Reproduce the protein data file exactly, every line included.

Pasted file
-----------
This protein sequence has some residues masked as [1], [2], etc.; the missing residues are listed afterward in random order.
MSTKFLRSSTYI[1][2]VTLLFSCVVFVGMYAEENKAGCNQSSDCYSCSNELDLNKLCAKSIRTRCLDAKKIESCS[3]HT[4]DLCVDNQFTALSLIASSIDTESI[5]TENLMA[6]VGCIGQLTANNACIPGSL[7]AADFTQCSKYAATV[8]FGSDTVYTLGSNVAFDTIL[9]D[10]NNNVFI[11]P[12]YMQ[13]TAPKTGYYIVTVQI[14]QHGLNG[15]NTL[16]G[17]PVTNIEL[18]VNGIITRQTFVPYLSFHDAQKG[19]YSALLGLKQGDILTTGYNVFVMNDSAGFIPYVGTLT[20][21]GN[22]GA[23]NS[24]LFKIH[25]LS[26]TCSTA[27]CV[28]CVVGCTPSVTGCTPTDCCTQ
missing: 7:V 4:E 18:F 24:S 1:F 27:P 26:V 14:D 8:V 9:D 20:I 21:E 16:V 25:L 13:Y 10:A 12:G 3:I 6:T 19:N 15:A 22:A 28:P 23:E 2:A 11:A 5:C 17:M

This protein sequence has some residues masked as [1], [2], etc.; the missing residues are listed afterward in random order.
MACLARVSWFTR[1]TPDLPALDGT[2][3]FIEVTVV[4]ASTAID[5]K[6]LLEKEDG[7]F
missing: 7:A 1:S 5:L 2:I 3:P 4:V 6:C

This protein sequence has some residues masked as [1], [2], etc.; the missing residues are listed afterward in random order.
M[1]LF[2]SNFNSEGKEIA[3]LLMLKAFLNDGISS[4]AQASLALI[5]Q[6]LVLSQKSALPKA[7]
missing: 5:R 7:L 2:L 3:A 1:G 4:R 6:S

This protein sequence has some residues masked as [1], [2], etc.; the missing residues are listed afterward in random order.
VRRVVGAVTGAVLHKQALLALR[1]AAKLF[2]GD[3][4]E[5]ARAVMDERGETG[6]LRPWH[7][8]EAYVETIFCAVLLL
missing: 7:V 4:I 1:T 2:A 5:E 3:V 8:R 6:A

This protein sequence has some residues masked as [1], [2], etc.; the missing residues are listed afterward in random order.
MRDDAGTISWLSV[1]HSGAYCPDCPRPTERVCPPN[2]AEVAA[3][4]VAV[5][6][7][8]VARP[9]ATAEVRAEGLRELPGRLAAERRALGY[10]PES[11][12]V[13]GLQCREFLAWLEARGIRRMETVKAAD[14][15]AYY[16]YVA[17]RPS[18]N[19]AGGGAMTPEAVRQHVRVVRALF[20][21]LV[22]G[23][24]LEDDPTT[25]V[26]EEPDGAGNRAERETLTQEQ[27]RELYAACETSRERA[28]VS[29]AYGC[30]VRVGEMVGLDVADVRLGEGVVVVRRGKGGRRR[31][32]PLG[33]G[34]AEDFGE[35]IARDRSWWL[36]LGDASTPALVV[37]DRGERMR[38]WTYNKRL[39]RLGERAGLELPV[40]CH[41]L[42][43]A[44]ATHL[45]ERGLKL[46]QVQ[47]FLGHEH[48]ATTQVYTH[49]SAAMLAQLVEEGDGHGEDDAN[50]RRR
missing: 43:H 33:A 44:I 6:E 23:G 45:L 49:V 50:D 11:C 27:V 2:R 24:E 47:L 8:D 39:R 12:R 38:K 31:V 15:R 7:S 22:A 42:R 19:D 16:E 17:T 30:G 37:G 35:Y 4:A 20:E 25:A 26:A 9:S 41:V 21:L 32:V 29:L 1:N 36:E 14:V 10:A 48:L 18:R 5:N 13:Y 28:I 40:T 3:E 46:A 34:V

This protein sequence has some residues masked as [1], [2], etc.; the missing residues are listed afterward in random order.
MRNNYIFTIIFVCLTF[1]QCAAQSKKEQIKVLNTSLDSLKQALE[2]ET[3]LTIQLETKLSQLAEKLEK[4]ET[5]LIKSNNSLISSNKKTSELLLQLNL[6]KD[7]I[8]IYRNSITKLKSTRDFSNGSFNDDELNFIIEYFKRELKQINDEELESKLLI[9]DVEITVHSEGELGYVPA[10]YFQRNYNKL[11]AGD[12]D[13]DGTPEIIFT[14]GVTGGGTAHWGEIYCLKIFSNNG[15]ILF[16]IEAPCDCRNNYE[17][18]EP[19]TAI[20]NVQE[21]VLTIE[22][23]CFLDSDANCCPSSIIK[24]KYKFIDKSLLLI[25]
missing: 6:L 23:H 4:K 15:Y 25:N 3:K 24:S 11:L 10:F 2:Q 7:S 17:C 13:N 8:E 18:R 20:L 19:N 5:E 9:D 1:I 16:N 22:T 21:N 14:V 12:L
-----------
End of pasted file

This protein sequence has some residues masked as [1], [2], etc.; the missing residues are listed afterward in random order.
MSTKFLRSSTYI[1][2]VTLLFSCVVFVGMYAEENKAGCNQSSDCYSCSNELDLNKLCAKSIRTRCLDAKKIESCS[3]HT[4]DLCVDNQFTALSLIASSIDTESI[5]TENLMA[6]VGCIGQLTANNACIPGSL[7]AADFTQCSKYAATV[8]FGSDTVYTLGSNVAFDTIL[9]D[10]NNNVFI[11]P[12]YMQ[13]TAPKTGYYIVTVQI[14]QHGLNG[15]NTL[16]G[17]PVTNIEL[18]VNGIITRQTFVPYLSFHDAQKG[19]YSALLGLKQGDILTTGYNVFVMNDSAGFIPYVGTLT[20][21]GN[22]GA[23]NS[24]LFKIH[25]LS[26]TCSTA[27]CV[28]CVVGCTPSVTGCTPTDCCTQ
missing: 7:V 4:E 18:F 24:S 1:F 27:P 26:V 14:D 8:V 9:D 20:I 21:E 16:V 25:L 13:Y 10:A 12:G 3:I 6:T 19:N 15:A 22:A 28:P 23:E 2:A 11:A 5:C 17:M

This protein sequence has some residues masked as [1], [2], etc.; the missing residues are listed afterward in random order.
MACLARVSWFTR[1]TPDLPALDGT[2][3]FIEVTVV[4]ASTAID[5]K[6]LLEKEDG[7]F
missing: 7:A 1:S 5:L 2:I 3:P 4:V 6:C

This protein sequence has some residues masked as [1], [2], etc.; the missing residues are listed afterward in random order.
M[1]LF[2]SNFNSEGKEIA[3]LLMLKAFLNDGISS[4]AQASLALI[5]Q[6]LVLSQKSALPKA[7]
missing: 5:R 7:L 2:L 3:A 1:G 4:R 6:S

This protein sequence has some residues masked as [1], [2], etc.; the missing residues are listed afterward in random order.
VRRVVGAVTGAVLHKQALLALR[1]AAKLF[2]GD[3][4]E[5]ARAVMDERGETG[6]LRPWH[7][8]EAYVETIFCAVLLL
missing: 7:V 4:I 1:T 2:A 5:E 3:V 8:R 6:A

This protein sequence has some residues masked as [1], [2], etc.; the missing residues are listed afterward in random order.
MRDDAGTISWLSV[1]HSGAYCPDCPRPTERVCPPN[2]AEVAA[3][4]VAV[5][6][7][8]VARP[9]ATAEVRAEGLRELPGRLAAERRALGY[10]PES[11][12]V[13]GLQCREFLAWLEARGIRRMETVKAAD[14][15]AYY[16]YVA[17]RPS[18]N[19]AGGGAMTPEAVRQHVRVVRALF[20][21]LV[22]G[23][24]LEDDPTT[25]V[26]EEPDGAGNRAERETLTQEQ[27]RELYAACETSRERA[28]VS[29]AYGC[30]VRVGEMVGLDVADVRLGEGVVVVRRGKGGRRR[31][32]PLG[33]G[34]AEDFGE[35]IARDRSWWL[36]LGDASTPALVV[37]DRGERMR[38]WTYNKRL[39]RLGERAGLELPV[40]CH[41]L[42][43]A[44]ATHL[45]ERGLKL[46]QVQ[47]FLGHEH[48]ATTQVYTH[49]SAAMLAQLVEEGDGHGEDDAN[50]RRR
missing: 43:H 33:A 44:I 6:E 23:G 45:L 49:V 50:D 11:C 27:V 2:R 24:E 47:L 8:D 39:R 12:R 38:K 31:V 15:R 7:S 22:A 42:R 19:D 16:E 17:T 30:G 37:G 35:Y 4:A 20:E 25:A 26:A 9:S 41:V 21:L 32:V 29:L 1:N 36:E 14:V 10:A 48:L 18:R 5:N 13:Y 28:I 40:T 3:E 46:A 34:V

This protein sequence has some residues masked as [1], [2], etc.; the missing residues are listed afterward in random order.
MRNNYIFTIIFVCLTF[1]QCAAQSKKEQIKVLNTSLDSLKQALE[2]ET[3]LTIQLETKLSQLAEKLEK[4]ET[5]LIKSNNSLISSNKKTSELLLQLNL[6]KD[7]I[8]IYRNSITKLKSTRDFSNGSFNDDELNFIIEYFKRELKQINDEELESKLLI[9]DVEITVHSEGELGYVPA[10]YFQRNYNKL[11]AGD[12]D[13]DGTPEIIFT[14]GVTGGGTAHWGEIYCLKIFSNNG[15]ILF[16]IEAPCDCRNNYE[17][18]EP[19]TAI[20]NVQE[21]VLTIE[22][23]CFLDSDANCCPSSIIK[24]KYKFIDKSLLLI[25]
missing: 6:L 23:H 4:K 15:Y 25:N 3:K 24:S 11:L 10:F 2:Q 7:S 17:C 13:N 8:E 18:R 20:L 19:N 5:E 9:D 1:I 16:N 22:T 21:N 14:V 12:L